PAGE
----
Cybersecurity in Education: The Trends to Watch in 2024

Cybersecurity in Education: The Trends to Watch in 2024

Cybersecurity in education is becoming a critical concern for every institution. While digital attacks are increasing in every industry, thanks to the rise of new technologies (like AI for deepfakes), and a growing focus on digitisation, the educational sector faces more risks than most.

In fact, the UK Government’s Cyber Security Breach survey for 2023 found that all types of educational institution (from secondary schools to colleges) have been more likely to report a security breach or attack in the last 12 months than any other UK business.

Despite this, many facilities don’t have a robust cyber security plan in place. Although the majority of educators have taken measures to identify cyber risks, only half of higher and further education groups have a full security strategy.

To protect themselves, their faculty, and their students, educational groups need to understand the threats they face. More importantly, they need to see how those threats are evolving, and the trends influencing the future of cybersecurity in the industry.

What’s Causing the Increase in Cybersecurity Threats?

On a broad scale, the increasing demand for digital transformation in the educational sector is one of the factors leading to an increase in cybercrime. Educational groups, like many other organisations are rapidly shifting their processes into the cloud, and accessing new technologies for remote education, collaboration, and customer service.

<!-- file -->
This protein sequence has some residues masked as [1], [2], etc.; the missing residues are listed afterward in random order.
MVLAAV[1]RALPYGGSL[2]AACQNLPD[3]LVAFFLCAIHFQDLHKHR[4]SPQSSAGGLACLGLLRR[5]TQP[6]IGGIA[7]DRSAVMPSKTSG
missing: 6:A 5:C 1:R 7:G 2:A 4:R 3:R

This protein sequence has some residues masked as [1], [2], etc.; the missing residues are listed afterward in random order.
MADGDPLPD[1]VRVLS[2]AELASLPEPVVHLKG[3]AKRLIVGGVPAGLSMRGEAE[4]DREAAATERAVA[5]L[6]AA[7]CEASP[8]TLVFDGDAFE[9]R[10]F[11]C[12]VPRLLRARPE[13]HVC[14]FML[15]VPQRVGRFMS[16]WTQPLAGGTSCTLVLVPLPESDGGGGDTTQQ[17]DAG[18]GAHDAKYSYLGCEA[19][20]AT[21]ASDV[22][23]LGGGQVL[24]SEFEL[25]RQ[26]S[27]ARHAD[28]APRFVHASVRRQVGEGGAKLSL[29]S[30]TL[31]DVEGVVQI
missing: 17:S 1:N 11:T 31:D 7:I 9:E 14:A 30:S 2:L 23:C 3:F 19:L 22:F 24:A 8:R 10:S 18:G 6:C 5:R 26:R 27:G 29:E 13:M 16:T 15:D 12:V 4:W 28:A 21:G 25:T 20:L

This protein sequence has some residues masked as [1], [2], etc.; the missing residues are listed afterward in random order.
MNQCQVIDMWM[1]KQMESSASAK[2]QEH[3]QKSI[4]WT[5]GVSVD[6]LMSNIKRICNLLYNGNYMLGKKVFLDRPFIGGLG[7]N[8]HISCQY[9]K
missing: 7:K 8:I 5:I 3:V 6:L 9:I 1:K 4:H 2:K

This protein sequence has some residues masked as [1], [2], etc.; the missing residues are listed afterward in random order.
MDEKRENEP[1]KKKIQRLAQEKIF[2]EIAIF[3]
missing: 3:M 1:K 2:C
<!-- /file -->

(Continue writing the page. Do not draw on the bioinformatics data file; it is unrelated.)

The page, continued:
However, it’s not just the need to innovate that’s impacting educational IT security. Some of the other main factors include:

Increasing data volumes: Data theft is common in the educational sector for a few reasons. First, schools collect a significant amount of personal data from students and staff, from phone numbers, to contact details. This makes their IT infrastructure more vulnerable to cyber attacks like phishing and fraud scams. Additionally, universities and higher educational institutions often conduct extensive research, creating intellectual property that can deliver high financial rewards to cyber criminals.
Budgetary constraints: Lack of funding is a major issue for educational institutions. Not only does it make it harder for groups to leverage the tools they need and hire the right staff members, but it means they struggle to purchase comprehensive security tools or outsource security to third parties. That’s one of the reasons why we work with educational groups at UC Advisor, to help them access the funding they need.